Honda's very first car in the US is a restored sight to behold

Many notable cars are lost to time, but this one has a whole new lease on life.

Andrew Krok Reviews Editor / Cars
Cars are Andrew's jam, as is strawberry. After spending years as a regular ol' car fanatic, he started working his way through the echelons of the automotive industry, starting out as social-media director of a small European-focused garage outside of Chicago. From there, he moved to the editorial side, penning several written features in Total 911 Magazine before becoming a full-time auto writer, first for a local Chicago outlet and then for CNET Cars.
Andrew Krok
2 min read

The first car Honda ever sold in the US was the N600 hatchback. The car was left to die in a dusty garage, but thanks to Honda and a man who specializes in restoring these cars, Serial One is ready to roll once again.

Serial One is Honda's nickname for this N600. It arrived in the US in 1969, sporting a 0.6-liter, two-cylinder engine that revved to a still-astounding 9,000 revolutions per minute. Honda originally brought a small handful to the US in order to gauge customer demand. Being an economy car, its original owner probably didn't realize it would become a small chunk of automotive history, and left it to languish over nearly half a century.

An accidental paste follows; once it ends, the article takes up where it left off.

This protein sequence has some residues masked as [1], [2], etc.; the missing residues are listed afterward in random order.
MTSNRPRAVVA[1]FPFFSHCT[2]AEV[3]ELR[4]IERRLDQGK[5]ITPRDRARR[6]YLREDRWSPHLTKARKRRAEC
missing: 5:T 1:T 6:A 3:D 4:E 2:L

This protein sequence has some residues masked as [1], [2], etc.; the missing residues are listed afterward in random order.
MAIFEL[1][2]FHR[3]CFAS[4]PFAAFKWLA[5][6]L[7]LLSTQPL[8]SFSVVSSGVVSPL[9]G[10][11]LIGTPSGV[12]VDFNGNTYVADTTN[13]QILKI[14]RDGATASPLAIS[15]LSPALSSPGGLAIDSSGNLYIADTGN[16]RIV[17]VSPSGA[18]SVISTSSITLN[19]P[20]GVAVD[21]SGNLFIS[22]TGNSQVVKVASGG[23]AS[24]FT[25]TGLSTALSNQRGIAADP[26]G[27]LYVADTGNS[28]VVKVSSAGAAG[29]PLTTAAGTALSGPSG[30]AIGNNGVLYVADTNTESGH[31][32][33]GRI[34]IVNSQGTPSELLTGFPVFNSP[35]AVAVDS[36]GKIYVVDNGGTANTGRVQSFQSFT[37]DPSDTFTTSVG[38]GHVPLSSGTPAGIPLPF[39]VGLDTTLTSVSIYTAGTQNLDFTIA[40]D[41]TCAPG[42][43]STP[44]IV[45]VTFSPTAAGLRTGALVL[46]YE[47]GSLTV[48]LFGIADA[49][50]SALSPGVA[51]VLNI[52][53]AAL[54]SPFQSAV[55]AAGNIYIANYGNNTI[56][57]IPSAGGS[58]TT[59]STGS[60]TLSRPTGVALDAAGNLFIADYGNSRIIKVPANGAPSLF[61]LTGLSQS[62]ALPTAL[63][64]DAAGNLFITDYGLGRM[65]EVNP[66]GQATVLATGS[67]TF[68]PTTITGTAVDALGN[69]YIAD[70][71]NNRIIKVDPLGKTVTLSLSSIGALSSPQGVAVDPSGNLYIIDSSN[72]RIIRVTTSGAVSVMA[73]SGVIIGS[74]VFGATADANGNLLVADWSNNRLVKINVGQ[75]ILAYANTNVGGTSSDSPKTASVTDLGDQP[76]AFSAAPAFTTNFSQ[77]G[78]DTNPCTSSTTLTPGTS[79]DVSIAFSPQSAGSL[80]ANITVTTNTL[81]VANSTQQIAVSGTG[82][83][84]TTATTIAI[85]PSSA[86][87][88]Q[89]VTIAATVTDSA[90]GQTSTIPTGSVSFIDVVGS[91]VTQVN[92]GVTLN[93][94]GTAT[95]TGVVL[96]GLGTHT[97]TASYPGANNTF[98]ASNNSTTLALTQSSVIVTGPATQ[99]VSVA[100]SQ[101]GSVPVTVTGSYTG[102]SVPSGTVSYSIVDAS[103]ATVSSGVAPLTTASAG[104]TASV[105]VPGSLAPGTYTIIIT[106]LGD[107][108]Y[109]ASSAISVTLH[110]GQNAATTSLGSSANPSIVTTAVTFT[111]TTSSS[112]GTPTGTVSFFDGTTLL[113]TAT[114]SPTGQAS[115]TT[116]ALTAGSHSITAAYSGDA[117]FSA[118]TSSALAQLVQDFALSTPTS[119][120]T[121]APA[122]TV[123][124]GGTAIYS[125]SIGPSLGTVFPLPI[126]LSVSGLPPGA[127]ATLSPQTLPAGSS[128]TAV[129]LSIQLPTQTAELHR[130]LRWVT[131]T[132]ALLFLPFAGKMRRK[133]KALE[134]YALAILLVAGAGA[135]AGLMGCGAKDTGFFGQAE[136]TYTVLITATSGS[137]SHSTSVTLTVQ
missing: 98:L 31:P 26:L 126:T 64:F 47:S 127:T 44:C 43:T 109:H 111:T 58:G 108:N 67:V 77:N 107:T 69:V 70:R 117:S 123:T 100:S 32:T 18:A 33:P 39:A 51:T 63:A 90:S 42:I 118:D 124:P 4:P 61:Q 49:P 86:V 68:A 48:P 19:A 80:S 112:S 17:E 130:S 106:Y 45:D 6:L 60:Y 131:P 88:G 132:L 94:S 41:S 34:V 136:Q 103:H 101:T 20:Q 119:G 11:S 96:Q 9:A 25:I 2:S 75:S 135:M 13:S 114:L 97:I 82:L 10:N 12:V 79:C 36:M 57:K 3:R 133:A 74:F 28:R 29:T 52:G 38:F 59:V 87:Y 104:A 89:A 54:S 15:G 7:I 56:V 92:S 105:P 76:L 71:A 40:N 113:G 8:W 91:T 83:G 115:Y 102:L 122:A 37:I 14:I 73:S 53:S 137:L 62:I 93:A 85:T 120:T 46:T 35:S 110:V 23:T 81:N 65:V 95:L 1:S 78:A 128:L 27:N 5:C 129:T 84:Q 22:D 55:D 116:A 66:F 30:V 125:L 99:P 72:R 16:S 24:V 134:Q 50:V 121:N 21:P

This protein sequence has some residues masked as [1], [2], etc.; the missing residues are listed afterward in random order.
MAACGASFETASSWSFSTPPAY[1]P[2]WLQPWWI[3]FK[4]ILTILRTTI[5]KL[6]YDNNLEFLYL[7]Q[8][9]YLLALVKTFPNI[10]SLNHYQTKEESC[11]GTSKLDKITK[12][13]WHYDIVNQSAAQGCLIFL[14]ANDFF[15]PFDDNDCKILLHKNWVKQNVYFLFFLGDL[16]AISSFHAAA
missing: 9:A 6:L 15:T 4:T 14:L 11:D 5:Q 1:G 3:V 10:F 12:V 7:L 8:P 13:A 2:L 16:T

Recently, Honda decided to publicize the restoration of Serial One with a collection of small documentary films on YouTube, all of which have been posted to Serial One's own website. Tim Mings is in charge of the restoration, and it would have been hard to pick anyone else, considering this car is Mings' specialty.

Over the course of more than a year, Mings set about restoring Serial One to factory-fresh condition. Now, with the restoration complete, it was finally shown off to the public. To celebrate the occasion, Honda posted one last video in its documentary series.

Not only is Serial One positively resplendent in its new skin, it's bound to be making the rounds for the next few months before it probably ends up in a museum. I'm not so secretly hoping it will end up on the auto show circuit this fall, because I'd love to see it in person. Hell, I'd love to drive it, but I think we can all agree there's zero chance of that happening.

Feast your eyes upon the first Honda ever sold in the US

See all photos